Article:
WASHINGTON, D.C. – Yesterday, U.S. Sens. Tom Udall and Martin Heinrich, U.S. Reps. Ben Ray Luján and Michelle Lujan Grisham, and a representative for U.S. Rep. Steve Pearce met with U.S. Health and Human Services Secretary Sylvia Burwell to discuss their concerns about the continuing disruptions of behavioral health services in New Mexico.
In 2013, the New Mexico Human Services Department suspended Medicaid payments to 15 nonprofit behavioral health providers claiming "credible allegations of fraud." This led to the closure and eventual replacement of 12 behavioral health providers with Arizona-based providers. Two of these replacement providers are now pulling out of the state, leaving gaps in access for critical behavioral health services under Medicaid for many New Mexicans with serious mental illness and substance abuse disorders. Udall, Heinrich, Luján and Lujan Grisham have previously pressed Burwell to increase oversight to assure transparency and predictability for quality services, particularly for vulnerable Medicaid participants.
Members of the New Mexico delegation released the following statements after meeting with Burwell:
“New Mexico’s behavioral health services are in crisis, devastating patients across the state, including many children,” Udall said. “While Medicaid is a state program and it will take strong state leadership to get these services back on track, I’m glad Secretary Burwell committed to using every tool in her toolbox to help New Mexico restore our behavioral health system. Thousands of New Mexicans depend on these services, including some with serious mental illness and substance abuse disorders. This disruption threatens their livelihoods and families, and we need a long-term, transparent solution.”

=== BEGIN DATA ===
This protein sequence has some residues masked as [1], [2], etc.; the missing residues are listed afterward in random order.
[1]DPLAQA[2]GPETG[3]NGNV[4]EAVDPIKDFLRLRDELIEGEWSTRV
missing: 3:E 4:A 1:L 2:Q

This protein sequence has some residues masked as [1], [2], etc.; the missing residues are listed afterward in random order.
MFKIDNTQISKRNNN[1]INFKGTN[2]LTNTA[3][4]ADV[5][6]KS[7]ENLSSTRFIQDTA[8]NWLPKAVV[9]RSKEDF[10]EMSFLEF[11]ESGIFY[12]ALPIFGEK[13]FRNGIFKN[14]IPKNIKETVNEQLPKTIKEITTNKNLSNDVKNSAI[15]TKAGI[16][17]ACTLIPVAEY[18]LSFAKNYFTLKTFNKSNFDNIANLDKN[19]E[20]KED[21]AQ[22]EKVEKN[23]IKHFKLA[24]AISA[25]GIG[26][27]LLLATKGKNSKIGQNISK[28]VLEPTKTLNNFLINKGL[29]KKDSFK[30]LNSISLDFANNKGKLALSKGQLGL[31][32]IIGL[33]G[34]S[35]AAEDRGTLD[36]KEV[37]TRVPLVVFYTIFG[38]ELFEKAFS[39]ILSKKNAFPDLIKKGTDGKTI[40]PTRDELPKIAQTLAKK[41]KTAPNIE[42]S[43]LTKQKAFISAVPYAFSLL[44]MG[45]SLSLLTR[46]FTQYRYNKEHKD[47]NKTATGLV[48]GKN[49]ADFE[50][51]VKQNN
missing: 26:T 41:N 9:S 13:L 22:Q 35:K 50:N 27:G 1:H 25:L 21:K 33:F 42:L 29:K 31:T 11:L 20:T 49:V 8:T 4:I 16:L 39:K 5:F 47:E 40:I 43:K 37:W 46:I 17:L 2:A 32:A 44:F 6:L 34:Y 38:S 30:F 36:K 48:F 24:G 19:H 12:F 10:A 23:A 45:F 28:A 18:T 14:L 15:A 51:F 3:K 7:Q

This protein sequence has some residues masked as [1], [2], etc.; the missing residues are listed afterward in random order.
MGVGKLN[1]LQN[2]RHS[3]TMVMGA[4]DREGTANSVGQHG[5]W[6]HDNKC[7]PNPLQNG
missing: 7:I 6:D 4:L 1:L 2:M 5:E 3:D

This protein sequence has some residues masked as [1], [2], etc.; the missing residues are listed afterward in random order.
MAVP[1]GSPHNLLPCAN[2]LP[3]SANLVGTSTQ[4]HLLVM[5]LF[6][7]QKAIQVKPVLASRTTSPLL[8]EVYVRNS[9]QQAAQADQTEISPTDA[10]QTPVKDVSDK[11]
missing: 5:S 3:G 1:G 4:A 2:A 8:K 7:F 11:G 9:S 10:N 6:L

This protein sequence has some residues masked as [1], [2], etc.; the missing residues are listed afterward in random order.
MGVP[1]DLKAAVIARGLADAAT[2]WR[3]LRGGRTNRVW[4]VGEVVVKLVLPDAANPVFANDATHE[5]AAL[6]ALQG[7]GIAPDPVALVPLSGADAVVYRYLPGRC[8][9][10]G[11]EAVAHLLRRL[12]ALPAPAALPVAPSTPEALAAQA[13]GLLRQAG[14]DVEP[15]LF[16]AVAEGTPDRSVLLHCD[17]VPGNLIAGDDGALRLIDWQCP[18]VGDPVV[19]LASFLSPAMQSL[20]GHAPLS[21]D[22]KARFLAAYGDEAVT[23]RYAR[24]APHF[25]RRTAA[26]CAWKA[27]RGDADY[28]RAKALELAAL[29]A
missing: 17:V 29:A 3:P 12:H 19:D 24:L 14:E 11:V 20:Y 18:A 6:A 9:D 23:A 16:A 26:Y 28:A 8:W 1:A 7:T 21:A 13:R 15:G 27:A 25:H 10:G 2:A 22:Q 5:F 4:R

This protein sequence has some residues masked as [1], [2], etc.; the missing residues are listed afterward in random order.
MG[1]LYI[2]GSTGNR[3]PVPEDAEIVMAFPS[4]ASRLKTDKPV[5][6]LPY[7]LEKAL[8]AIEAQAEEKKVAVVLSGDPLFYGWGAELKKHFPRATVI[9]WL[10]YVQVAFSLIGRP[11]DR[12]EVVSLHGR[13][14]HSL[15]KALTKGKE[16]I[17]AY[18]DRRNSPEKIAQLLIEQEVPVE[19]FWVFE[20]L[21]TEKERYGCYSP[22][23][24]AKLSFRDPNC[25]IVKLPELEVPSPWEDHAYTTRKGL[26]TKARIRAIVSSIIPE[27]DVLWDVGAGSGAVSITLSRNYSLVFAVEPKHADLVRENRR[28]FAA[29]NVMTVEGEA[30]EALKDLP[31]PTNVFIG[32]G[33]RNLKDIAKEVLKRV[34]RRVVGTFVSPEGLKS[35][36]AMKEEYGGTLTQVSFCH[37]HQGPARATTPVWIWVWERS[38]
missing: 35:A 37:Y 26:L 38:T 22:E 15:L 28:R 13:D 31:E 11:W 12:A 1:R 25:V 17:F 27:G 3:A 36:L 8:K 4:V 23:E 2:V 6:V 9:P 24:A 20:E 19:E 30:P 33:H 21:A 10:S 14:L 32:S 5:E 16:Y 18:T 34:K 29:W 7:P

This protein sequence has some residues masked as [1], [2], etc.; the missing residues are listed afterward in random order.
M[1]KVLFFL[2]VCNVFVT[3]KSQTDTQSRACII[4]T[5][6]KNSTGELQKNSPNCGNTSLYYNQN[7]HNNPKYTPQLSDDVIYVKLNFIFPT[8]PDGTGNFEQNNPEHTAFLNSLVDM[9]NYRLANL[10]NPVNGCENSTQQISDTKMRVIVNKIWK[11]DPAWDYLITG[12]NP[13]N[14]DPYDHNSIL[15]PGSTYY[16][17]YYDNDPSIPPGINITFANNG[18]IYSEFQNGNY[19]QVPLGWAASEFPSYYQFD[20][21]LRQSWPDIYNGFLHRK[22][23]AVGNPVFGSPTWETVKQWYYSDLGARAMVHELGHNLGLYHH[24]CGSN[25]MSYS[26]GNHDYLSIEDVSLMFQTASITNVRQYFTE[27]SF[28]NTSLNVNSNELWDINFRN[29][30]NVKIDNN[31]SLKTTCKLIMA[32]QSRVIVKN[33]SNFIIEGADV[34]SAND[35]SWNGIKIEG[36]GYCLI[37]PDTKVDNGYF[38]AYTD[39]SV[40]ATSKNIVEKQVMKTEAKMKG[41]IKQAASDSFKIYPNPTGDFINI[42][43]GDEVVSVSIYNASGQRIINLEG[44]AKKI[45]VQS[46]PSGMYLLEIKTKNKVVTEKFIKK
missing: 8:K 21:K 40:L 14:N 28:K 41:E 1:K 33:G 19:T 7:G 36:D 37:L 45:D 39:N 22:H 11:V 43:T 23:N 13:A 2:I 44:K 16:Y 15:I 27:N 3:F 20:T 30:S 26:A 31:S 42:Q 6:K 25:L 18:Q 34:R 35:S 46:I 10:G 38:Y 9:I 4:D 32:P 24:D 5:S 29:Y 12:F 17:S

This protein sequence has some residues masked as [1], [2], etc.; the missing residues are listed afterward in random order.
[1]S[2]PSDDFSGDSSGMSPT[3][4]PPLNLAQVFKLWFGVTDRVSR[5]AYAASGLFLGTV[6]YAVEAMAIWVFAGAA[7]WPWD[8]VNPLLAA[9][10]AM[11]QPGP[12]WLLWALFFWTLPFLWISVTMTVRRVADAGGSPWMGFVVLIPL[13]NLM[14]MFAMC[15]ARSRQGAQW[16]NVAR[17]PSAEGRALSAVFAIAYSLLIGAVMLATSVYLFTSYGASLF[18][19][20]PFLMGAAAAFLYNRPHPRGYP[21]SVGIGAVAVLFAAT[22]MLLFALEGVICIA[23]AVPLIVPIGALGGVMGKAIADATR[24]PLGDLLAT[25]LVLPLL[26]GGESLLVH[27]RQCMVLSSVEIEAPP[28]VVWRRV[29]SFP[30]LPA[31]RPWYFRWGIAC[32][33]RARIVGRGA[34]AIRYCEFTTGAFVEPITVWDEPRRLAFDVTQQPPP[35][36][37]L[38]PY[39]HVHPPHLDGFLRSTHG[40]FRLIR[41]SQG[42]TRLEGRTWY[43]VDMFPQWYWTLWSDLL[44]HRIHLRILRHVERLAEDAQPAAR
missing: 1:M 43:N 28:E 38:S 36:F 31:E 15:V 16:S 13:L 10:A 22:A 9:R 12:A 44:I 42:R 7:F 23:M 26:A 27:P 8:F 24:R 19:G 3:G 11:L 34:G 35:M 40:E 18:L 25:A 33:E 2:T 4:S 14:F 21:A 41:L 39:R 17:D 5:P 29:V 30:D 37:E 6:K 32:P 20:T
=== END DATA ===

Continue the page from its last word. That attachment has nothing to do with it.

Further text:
“Much of New Mexico’s behavioral health system was turned upside down overnight when the state suspended Medicaid payments to providers,” Heinrich said. “Our meeting with Secretary Burwell was productive and an important opportunity to reiterate our concerns about problems with continuity of care and continued service disruptions. Moving forward, the Department of Health and Human Services has committed to supporting efforts to rebuild the state's behavioral health safety net and to ensuring that those in need get the quality care they deserve.”
“Our meeting was an important opportunity to make clear to Secretary Burwell that New Mexicans continue to be impacted by the upheaval in the state’s behavioral health system,” Luján said. “The voices of constituents in our communities tell a story of patients slipping through the cracks and unacceptable disruptions and gaps in care, while providers are pulling out of New Mexico. From the beginning, the process of replacing New Mexico providers was not transparent and entities that were brought in have now left, leaving New Mexicans without service. This process is clearly flawed and needs to be fixed. I am encouraged by our conversation with the Secretary and hope that we can work together to ensure that some of New Mexico’s most vulnerable citizens have access to the care that they desperately need.”
“Members of the New Mexico delegation finally got the opportunity to share their frustration with the deterioration of New Mexico’s behavioral health system with the Secretary of Health and Human Services,” Lujan Grisham said. “We made it very clear to the Secretary that we have been disappointed with the lack of oversight by an agency that has a responsibility to ensure credible access to services through a federal health program. We also made it clear that we expect the Centers for Medicare and Medicaid Services to take a more active role in working with providers and holding the state accountable to get services to vulnerable New Mexicans.”